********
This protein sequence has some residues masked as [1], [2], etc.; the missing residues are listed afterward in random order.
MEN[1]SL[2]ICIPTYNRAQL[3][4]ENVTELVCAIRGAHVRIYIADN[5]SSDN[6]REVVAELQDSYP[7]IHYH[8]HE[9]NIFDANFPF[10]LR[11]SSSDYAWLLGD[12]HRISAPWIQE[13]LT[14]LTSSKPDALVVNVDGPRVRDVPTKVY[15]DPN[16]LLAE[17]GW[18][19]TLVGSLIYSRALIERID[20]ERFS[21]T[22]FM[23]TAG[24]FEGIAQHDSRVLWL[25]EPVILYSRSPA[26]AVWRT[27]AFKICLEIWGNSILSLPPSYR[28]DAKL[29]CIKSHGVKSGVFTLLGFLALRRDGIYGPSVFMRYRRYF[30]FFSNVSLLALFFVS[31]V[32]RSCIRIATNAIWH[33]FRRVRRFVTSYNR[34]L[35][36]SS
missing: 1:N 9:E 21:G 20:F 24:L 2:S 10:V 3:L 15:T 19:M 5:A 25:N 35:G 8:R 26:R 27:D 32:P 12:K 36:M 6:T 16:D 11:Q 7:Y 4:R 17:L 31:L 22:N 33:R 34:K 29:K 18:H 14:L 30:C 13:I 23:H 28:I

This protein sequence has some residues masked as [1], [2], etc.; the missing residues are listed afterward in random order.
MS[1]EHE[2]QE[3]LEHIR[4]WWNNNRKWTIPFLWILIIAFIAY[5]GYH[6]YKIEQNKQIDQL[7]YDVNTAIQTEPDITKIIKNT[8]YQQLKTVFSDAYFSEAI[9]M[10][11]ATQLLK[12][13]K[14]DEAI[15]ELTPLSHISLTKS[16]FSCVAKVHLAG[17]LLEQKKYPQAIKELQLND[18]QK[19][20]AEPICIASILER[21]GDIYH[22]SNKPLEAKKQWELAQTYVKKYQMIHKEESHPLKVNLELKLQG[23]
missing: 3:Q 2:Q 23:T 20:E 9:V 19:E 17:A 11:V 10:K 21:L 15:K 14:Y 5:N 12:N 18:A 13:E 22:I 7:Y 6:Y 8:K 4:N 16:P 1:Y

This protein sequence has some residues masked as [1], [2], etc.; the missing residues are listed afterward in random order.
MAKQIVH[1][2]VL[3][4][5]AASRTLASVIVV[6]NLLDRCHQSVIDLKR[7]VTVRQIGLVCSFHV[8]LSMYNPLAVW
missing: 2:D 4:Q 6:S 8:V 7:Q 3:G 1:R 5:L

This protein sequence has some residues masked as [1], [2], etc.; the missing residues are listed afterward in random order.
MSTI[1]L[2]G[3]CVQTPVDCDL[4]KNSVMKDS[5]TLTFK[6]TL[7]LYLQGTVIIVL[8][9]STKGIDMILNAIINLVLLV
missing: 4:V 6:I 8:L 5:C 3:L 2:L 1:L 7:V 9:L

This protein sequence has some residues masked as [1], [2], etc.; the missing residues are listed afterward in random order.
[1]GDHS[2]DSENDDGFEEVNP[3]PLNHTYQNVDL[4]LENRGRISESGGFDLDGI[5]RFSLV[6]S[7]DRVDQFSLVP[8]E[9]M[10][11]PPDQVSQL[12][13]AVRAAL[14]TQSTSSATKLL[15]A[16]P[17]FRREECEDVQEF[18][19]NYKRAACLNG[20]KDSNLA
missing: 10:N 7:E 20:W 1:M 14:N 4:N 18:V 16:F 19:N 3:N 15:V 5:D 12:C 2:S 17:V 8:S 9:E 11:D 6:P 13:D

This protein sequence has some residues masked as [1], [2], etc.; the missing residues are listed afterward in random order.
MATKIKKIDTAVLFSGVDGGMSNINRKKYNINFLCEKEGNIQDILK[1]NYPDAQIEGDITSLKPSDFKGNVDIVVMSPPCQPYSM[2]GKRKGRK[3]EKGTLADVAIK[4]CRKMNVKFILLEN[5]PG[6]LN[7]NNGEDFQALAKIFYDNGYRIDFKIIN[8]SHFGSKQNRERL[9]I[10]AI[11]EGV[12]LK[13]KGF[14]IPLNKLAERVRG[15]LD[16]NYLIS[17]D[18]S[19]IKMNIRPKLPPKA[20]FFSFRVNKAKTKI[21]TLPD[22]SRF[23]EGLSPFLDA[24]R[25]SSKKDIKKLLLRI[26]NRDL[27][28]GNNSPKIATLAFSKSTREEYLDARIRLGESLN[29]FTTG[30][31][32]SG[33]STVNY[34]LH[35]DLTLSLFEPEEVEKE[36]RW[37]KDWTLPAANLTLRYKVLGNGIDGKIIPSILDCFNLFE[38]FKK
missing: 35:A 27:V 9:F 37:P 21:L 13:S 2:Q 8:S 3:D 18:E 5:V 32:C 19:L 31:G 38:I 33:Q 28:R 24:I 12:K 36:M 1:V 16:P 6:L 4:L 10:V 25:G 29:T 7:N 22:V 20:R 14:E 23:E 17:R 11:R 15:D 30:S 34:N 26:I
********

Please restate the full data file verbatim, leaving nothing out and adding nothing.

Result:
This protein sequence has some residues masked as [1], [2], etc.; the missing residues are listed afterward in random order.
MEN[1]SL[2]ICIPTYNRAQL[3][4]ENVTELVCAIRGAHVRIYIADN[5]SSDN[6]REVVAELQDSYP[7]IHYH[8]HE[9]NIFDANFPF[10]LR[11]SSSDYAWLLGD[12]HRISAPWIQE[13]LT[14]LTSSKPDALVVNVDGPRVRDVPTKVY[15]DPN[16]LLAE[17]GW[18][19]TLVGSLIYSRALIERID[20]ERFS[21]T[22]FM[23]TAG[24]FEGIAQHDSRVLWL[25]EPVILYSRSPA[26]AVWRT[27]AFKICLEIWGNSILSLPPSYR[28]DAKL[29]CIKSHGVKSGVFTLLGFLALRRDGIYGPSVFMRYRRYF[30]FFSNVSLLALFFVS[31]V[32]RSCIRIATNAIWH[33]FRRVRRFVTSYNR[34]L[35][36]SS
missing: 1:N 9:E 21:G 20:F 24:L 2:S 10:V 3:L 15:T 19:M 5:A 25:N 35:G 8:R 26:R 27:D 32:P 12:K 36:M 6:T 16:D 11:Q 7:Y 4:R 17:L 31:L 22:N 33:R 34:K 29:K 18:H 14:L 30:C 13:I 23:H 28:I

This protein sequence has some residues masked as [1], [2], etc.; the missing residues are listed afterward in random order.
MS[1]EHE[2]QE[3]LEHIR[4]WWNNNRKWTIPFLWILIIAFIAY[5]GYH[6]YKIEQNKQIDQL[7]YDVNTAIQTEPDITKIIKNT[8]YQQLKTVFSDAYFSEAI[9]M[10][11]ATQLLK[12][13]K[14]DEAI[15]ELTPLSHISLTKS[16]FSCVAKVHLAG[17]LLEQKKYPQAIKELQLND[18]QK[19][20]AEPICIASILER[21]GDIYH[22]SNKPLEAKKQWELAQTYVKKYQMIHKEESHPLKVNLELKLQG[23]
missing: 3:Q 2:Q 23:T 20:E 9:V 19:E 17:A 11:V 10:K 21:L 15:K 14:Y 5:N 12:N 18:A 13:E 22:I 7:Y 6:Y 8:K 4:N 16:P 1:Y

This protein sequence has some residues masked as [1], [2], etc.; the missing residues are listed afterward in random order.
MAKQIVH[1][2]VL[3][4][5]AASRTLASVIVV[6]NLLDRCHQSVIDLKR[7]VTVRQIGLVCSFHV[8]LSMYNPLAVW
missing: 2:D 4:Q 6:S 8:V 7:Q 3:G 1:R 5:L

This protein sequence has some residues masked as [1], [2], etc.; the missing residues are listed afterward in random order.
MSTI[1]L[2]G[3]CVQTPVDCDL[4]KNSVMKDS[5]TLTFK[6]TL[7]LYLQGTVIIVL[8][9]STKGIDMILNAIINLVLLV
missing: 4:V 6:I 8:L 5:C 3:L 2:L 1:L 7:V 9:L

This protein sequence has some residues masked as [1], [2], etc.; the missing residues are listed afterward in random order.
[1]GDHS[2]DSENDDGFEEVNP[3]PLNHTYQNVDL[4]LENRGRISESGGFDLDGI[5]RFSLV[6]S[7]DRVDQFSLVP[8]E[9]M[10][11]PPDQVSQL[12][13]AVRAAL[14]TQSTSSATKLL[15]A[16]P[17]FRREECEDVQEF[18][19]NYKRAACLNG[20]KDSNLA
missing: 10:N 7:E 20:W 1:M 14:N 4:N 18:V 16:F 19:N 3:N 15:V 5:D 12:C 2:S 17:V 8:S 9:E 11:D 6:P 13:D

This protein sequence has some residues masked as [1], [2], etc.; the missing residues are listed afterward in random order.
MATKIKKIDTAVLFSGVDGGMSNINRKKYNINFLCEKEGNIQDILK[1]NYPDAQIEGDITSLKPSDFKGNVDIVVMSPPCQPYSM[2]GKRKGRK[3]EKGTLADVAIK[4]CRKMNVKFILLEN[5]PG[6]LN[7]NNGEDFQALAKIFYDNGYRIDFKIIN[8]SHFGSKQNRERL[9]I[10]AI[11]EGV[12]LK[13]KGF[14]IPLNKLAERVRG[15]LD[16]NYLIS[17]D[18]S[19]IKMNIRPKLPPKA[20]FFSFRVNKAKTKI[21]TLPD[22]SRF[23]EGLSPFLDA[24]R[25]SSKKDIKKLLLRI[26]NRDL[27][28]GNNSPKIATLAFSKSTREEYLDARIRLGESLN[29]FTTG[30][31][32]SG[33]STVNY[34]LH[35]DLTLSLFEPEEVEKE[36]RW[37]KDWTLPAANLTLRYKVLGNGIDGKIIPSILDCFNLFE[38]FKK
missing: 35:A 27:V 9:F 37:P 21:L 13:S 2:Q 8:S 3:D 18:E 5:V 32:C 19:L 31:G 38:I 33:Q 28:R 24:I 12:K 36:M 1:V 16:P 6:L 4:L 10:V 25:G 29:T 7:N 22:V 20:R 14:E 23:E 17:R 11:R 15:D 30:S 34:N 26:I